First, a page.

Summary: A look through the book of Hebrews to better understand who Jesus is. Today we look at Hebrews 7.
Jesus Is . . .!
August 6, 2017
There was a man who had some personal issues going on in his life. So, he asked a woman in his office who was known to be a prayer warrior if she would pray for him. He knew she kept a list of her 10 most urgent prayer requests on her desk. So, he asked her, “Do you have room on that list to add my name and situation to your prayer list?”
She looked at him and said, “Oh yes, three of the people I was praying for have died!” (Kaye Gordon, Readers Digest, June 2001, p. 64)
UGH!! When we ask someone to pray for us, we’d like to hope for better results than that!!
It’s one of the beauties of the church, that when we have a need, some issue which is going on in our lives, we can ask one another to pray for us. Sometimes we just don’t feel equipped to handle those obstacles and trials which come into our lives. It’s encouraging to know others are praying for us. That’s called intercessory prayer. Very simply, intercession is praying for yourself and praying for others. We are interceding on behalf of someone who has a need.
We see it in the Old Testament, where the role of mediator was the intercessor. We see it in Abraham, Moses, David, Samuel, Hezekiah, Elijah, Jeremiah, Ezekiel, and Daniel. Intercessory prayer is encouraged throughout the Bible.
· God had Abraham intercede for Kings
· Job was told by God to intercede for his friends
· Paul urged “that requests, prayers, intercession and thanksgiving be made for everyone” (1 Timothy 2:1)
And as we begin our look at Hebrews 7, we read near the end of this chapter some amazing words ~
25 Consequently, He (Jesus) is able to save to the uttermost those who draw near to God through Him, since HE ALWAYS LIVES TO MAKE INTERCESSION FOR THEM. – Hebrews 7:25
We also see that echoed by Paul in Romans 8:34 ~
34 Who is to condemn? Christ Jesus is the one who died — more than that, who was raised — who is at the right hand of God, who indeed is interceding for us. – Romans 8:34
Man, we can stop right here, pack up our stuff and go home! You can leave now and get in line at the buffet!! Honestly, I don’t need to say more . . . but you know I will. But we will come back to this. And really, the only reason to continue is to explain Hebrews 7.
It’s one thing to ask me to pray for you, or your Sunday School class, or the church . . . but notice we also get Jesus interceding for us. It doesn’t get any better than the Son talking to the Father on our behalf. Jesus Christ is the ultimate intercessor.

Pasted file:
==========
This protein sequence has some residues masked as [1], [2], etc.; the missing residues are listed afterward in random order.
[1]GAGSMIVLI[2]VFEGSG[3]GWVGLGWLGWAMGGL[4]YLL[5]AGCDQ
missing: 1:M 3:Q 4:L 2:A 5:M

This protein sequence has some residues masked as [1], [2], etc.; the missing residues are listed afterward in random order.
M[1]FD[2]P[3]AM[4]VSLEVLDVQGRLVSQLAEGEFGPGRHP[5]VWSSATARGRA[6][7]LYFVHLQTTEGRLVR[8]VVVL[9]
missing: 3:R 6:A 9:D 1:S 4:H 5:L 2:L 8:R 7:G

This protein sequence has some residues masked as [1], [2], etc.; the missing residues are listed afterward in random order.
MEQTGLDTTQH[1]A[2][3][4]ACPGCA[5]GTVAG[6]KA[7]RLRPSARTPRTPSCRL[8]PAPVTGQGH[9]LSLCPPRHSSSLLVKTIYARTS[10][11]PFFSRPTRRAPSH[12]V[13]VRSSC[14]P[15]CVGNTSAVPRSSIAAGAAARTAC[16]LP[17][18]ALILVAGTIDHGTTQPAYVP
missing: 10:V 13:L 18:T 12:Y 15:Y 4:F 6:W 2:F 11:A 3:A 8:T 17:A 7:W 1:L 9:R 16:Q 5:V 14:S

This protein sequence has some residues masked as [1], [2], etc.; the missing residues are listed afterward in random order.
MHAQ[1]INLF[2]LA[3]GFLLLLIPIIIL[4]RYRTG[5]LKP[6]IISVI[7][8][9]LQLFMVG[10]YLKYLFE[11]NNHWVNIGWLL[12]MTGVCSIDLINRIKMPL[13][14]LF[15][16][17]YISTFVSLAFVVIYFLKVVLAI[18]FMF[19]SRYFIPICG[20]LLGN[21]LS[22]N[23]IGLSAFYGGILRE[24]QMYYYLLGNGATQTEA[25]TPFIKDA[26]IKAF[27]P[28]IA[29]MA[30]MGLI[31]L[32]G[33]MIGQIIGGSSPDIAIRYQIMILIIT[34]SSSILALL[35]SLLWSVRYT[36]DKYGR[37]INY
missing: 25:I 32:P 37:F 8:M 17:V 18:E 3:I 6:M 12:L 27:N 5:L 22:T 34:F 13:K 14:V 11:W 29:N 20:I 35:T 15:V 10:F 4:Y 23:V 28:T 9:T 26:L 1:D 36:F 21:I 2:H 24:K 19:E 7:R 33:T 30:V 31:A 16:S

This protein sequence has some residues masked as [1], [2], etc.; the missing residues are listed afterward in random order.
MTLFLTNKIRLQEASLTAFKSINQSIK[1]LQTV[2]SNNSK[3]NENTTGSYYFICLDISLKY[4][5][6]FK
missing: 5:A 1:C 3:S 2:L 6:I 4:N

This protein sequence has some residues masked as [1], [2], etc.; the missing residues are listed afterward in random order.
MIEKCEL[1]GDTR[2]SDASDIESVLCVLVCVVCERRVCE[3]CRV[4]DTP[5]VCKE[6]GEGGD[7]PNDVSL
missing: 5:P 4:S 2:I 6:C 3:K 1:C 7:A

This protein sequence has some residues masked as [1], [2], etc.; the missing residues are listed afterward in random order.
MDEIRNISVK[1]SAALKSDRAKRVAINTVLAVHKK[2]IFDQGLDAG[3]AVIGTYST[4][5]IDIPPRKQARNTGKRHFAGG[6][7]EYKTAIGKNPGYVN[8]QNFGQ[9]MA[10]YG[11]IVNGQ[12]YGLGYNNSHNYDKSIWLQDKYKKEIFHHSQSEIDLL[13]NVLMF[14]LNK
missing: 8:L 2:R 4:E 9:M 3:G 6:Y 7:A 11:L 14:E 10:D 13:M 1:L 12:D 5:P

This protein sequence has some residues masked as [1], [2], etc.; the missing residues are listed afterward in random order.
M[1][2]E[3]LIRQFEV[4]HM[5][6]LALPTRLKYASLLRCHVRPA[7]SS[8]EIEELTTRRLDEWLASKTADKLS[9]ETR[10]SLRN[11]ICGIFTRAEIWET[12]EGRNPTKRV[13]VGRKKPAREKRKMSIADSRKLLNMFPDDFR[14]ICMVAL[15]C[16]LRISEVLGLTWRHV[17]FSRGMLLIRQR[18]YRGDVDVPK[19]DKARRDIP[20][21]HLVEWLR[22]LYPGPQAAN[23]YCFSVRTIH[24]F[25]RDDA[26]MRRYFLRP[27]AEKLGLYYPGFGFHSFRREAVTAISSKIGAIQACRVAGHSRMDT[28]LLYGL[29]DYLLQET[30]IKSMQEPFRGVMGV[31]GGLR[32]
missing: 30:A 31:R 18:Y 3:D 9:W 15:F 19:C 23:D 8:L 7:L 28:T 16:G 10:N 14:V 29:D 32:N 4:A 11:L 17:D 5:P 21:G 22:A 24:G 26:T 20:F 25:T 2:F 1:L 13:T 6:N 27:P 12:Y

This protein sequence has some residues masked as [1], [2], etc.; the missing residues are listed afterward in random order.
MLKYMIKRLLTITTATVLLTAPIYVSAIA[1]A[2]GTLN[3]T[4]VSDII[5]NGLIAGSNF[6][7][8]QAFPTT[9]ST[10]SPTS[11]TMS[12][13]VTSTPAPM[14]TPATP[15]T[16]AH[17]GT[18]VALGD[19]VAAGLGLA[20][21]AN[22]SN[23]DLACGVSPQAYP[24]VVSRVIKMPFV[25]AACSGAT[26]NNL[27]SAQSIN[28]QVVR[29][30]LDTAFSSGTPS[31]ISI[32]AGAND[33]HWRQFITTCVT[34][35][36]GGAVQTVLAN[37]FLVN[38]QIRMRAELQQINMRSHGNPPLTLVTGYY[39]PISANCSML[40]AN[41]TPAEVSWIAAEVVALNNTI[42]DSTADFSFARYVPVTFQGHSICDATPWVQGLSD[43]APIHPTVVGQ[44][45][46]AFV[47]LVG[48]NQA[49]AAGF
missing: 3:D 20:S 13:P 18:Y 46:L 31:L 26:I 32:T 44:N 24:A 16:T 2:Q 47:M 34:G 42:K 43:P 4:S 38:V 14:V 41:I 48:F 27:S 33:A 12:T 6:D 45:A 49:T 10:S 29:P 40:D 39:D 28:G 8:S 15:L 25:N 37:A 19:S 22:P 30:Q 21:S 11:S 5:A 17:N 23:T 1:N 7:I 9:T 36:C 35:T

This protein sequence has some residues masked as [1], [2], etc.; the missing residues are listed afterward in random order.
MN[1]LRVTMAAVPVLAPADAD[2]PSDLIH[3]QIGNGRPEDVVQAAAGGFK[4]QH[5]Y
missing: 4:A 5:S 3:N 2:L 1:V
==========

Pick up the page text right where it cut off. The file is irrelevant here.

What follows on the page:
We’ve been looking at the role of the high priest and it was the job of the high priest to intercede for the people of Israel. Especially once a year on the holiest of Jewish holy days, Yom Kippur, the Day of Atonement. . . The high priest would bring a blood sacrifice into the Holy of Holies. That blood would represent the sins of the people and the sins of the high priest.
He would offer the sacrifices on the Altar, then carry the blood through into the Holy of Holies where the Ark of the Covenant was kept. He would scatter the blood on the mercy seat - the top of the Ark guarded by the 2 angels whose wings spread out over the Ark.
This offering of blood was the most important offering and sacrifice of the year. As a young boy growing up Jewish, I would attend temple services on the eve of Yom Kippur. We would fast and pray. The fast would normally last about 28 hours. Yes, you get hungry. We would attend at night, then we would wake up the next day and return to temple for an almost endless day of prayer. Finally, after sundown the next night, the worship would end, and I would return home, and we would break our fast.
The point of Yom Kippur is that without the sacrifices, without the acts of contrition, the repentance from our sinfulness, there could be no forgiveness from God. Without forgiveness, you would not be entered into the book of life the next year.
So, year after year, the high priest would enter the Holy of Holies on the Day of Atonement and offer sacrifices for the people, asking God to forgive the sins of the people, including the high priest. What the high priest was doing, in effect, was interceding for the people of Israel.